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Blaze’s White is old-school coach

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Amy: Football is a violent game and is even referred to as a metaphor for war. Can you teach football players to go all out on the field and be nice guys off the field?

Danny White: "It's one of the great challenges for a football player or a coach. One of my favorite books is "The Gates of Fire." It's about the 300 Spartans who fought thousands of Persians in in the battle of Thermopylae. There's a quote about tearing your ticket in half. When you go to war, you take that part of you that loves his wife and children, that's humane, that docile human part of you and leave it behind. Then you take your other half, the mortal, violent, hormonal-driven male and you take that part of you onto the field. At the end of the contest, being victorious, and going back into that locker room and putting the two halves together, that's the challenge.

"(Football) isn't nearly as dramatic as war, but it's the same concept ... You have to get guys to do things that they're not naturally comfortable doing.

"Mike Singletary was an animal on the football field. Joe Green was an absolute beast. Yet off the field, they were caring, loving human beings. You teach that by teaching discipline, mind over matter, controlling your thoughts, controlling your actions ... It's harder in football because the range of going from one discipline to another is so great."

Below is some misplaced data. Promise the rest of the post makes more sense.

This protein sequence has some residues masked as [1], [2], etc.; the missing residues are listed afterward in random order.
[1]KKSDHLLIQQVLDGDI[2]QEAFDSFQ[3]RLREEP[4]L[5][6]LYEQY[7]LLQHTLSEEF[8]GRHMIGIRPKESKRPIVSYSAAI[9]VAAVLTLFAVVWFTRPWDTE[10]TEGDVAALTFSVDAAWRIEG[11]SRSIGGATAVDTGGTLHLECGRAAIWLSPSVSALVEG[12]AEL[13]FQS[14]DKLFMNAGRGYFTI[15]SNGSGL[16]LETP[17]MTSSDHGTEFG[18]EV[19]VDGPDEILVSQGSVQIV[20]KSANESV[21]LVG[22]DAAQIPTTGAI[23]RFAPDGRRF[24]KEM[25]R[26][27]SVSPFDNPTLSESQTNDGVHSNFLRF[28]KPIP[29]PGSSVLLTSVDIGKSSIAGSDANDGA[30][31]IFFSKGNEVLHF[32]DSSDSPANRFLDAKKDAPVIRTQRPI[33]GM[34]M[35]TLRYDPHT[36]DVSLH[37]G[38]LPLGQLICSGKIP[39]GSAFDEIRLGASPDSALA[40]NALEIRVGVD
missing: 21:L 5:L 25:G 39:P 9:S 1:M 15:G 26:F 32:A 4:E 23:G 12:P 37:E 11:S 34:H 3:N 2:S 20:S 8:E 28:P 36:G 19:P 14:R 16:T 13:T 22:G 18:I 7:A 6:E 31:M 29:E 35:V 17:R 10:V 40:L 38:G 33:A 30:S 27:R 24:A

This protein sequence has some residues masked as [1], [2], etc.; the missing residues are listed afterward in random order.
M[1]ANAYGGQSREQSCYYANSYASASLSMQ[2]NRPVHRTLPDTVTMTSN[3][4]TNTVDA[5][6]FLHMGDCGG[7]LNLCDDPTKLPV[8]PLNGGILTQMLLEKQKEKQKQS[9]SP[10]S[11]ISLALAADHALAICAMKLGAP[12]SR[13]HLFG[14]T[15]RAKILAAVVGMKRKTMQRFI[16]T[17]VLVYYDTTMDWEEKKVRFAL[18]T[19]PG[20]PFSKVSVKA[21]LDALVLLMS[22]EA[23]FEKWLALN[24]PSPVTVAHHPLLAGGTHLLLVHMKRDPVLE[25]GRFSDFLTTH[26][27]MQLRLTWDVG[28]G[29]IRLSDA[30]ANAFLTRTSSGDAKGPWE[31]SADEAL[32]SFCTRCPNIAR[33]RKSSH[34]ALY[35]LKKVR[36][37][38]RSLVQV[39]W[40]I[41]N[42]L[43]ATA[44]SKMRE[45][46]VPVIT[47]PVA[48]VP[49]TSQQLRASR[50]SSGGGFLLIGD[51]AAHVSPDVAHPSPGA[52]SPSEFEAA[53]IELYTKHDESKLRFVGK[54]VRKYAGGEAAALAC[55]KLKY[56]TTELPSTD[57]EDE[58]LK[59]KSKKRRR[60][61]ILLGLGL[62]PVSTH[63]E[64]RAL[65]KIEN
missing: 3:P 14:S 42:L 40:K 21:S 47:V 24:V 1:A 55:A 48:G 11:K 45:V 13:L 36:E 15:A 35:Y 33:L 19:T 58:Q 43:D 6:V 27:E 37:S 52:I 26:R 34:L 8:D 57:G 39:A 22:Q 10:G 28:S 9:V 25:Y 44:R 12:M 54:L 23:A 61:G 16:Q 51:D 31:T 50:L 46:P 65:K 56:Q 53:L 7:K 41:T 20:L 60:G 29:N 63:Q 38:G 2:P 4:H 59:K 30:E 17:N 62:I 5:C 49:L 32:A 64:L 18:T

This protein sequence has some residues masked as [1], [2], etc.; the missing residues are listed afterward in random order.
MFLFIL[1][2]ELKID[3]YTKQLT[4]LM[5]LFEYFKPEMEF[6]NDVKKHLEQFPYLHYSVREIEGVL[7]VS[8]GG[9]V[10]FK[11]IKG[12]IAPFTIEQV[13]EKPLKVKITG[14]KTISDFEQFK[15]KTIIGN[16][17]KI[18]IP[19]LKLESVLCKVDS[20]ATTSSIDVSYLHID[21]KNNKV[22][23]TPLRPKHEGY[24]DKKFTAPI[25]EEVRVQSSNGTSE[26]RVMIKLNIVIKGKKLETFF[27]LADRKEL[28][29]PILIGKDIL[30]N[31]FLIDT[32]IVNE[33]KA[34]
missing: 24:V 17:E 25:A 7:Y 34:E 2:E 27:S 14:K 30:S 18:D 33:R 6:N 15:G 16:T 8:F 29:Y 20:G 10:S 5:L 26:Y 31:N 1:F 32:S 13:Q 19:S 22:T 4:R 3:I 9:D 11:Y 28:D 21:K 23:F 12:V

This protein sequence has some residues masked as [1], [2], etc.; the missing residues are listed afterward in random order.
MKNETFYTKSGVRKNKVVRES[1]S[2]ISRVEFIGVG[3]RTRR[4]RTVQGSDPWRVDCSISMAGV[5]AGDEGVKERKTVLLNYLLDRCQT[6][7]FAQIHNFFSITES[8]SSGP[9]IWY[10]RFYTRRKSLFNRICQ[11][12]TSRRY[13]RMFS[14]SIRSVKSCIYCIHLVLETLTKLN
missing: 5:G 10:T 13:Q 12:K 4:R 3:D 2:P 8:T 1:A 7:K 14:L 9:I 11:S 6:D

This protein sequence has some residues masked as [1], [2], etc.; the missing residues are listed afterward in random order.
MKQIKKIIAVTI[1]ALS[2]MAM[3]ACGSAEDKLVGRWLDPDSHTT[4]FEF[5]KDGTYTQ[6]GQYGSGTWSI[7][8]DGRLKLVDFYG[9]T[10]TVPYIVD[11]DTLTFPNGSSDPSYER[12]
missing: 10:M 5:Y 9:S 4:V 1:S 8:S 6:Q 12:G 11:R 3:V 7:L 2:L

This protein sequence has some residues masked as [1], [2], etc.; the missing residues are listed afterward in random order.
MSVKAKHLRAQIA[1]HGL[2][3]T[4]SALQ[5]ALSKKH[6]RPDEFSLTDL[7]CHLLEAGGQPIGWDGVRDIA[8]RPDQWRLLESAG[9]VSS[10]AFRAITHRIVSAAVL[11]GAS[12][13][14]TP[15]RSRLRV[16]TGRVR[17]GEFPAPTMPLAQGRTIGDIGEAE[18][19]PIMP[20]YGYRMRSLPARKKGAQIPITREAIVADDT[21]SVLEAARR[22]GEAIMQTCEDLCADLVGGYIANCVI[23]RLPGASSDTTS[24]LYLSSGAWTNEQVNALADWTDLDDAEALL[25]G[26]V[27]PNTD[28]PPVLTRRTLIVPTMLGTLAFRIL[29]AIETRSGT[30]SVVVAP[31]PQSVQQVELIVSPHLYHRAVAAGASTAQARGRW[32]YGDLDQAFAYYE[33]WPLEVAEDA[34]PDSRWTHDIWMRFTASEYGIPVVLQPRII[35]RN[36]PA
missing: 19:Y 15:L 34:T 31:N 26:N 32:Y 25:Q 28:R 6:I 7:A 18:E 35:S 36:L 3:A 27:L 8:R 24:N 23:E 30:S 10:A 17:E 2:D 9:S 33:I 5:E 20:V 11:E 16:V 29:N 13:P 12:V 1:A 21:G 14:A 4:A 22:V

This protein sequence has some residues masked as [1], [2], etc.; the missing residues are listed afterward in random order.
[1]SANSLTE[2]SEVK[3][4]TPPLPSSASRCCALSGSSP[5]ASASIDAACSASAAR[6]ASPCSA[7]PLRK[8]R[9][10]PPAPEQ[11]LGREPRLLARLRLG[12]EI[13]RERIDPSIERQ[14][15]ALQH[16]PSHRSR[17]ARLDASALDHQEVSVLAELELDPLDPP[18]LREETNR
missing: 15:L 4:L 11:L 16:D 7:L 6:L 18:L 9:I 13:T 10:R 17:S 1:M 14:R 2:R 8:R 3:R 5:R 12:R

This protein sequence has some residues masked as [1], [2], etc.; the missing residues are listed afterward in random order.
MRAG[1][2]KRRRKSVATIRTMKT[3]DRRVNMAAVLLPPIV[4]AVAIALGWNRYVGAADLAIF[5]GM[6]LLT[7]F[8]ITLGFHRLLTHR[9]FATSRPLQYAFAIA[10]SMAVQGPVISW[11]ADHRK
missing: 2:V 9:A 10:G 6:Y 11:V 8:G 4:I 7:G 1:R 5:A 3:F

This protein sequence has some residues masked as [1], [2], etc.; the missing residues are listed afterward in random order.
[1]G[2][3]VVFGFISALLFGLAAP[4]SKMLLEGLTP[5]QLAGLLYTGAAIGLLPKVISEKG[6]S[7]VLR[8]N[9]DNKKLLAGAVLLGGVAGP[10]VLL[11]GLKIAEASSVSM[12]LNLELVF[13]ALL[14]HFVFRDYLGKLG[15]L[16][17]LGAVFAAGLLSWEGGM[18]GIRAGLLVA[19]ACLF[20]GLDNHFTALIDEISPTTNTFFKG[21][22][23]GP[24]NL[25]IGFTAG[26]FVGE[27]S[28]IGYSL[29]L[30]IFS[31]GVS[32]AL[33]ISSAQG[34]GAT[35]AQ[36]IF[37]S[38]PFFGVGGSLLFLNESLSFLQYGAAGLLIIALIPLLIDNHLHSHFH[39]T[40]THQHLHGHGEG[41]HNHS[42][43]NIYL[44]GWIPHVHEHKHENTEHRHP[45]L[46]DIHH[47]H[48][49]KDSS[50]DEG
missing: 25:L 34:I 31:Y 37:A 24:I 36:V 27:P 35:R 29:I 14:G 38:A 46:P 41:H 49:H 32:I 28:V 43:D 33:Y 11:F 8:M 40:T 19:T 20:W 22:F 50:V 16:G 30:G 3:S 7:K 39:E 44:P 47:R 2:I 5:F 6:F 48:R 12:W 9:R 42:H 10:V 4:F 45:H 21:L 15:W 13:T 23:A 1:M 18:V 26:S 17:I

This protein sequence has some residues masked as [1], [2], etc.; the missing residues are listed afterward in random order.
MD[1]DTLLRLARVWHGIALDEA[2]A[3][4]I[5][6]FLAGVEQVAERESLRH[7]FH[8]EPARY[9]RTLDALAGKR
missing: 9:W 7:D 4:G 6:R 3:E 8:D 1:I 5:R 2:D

Chuck: As a starting NFL quarterback, you led the Cowboys to three consecutive NFC championship games (1980-82) but lost each time. How important is winning the Super Bowl to a quarterback's legacy?

DW: "To be considered one of the greatest quarterbacks, you have to win a championship — or break a lot of records. Dan Marino ... is a good example. He didn't win any Super Bowls, but he set a lot of records. I didn't play long enough to do that, although I still hold a lot of records for the Cowboys — even over Roger Staubach and Troy Aikman.

"The fact that I didn't ever win a Super Bowl will keep me from ever being recognized in the same category with those guys ... The quarterback is more dependent on the guys around him than any other position. You don't get to do your job, unless everybody else around you does their job.

"I don't think a quarterback can be compared to other quarterbacks unless you look at the entire team. Archie Manning (Saints) and Jim Hart (Cardinals) were great quarterbacks ... who played for teams that didn't allow them to reach their potential."

Amy: Football has grown in popularity with female fans, but do you see football ever becoming a popular sport for women to play? If so, would they form their own leagues, or integrate into existing teams and leagues with male players?

DW: "I believe in separation of the genders. I'm just chauvinistic enough to feel like football is really a man's sport and should remain so ... ... I feel a lot about football the way I feel about boxing. They're both very violent sports. I'm old school enough to feel like it's something that belongs in a man's kind of world ...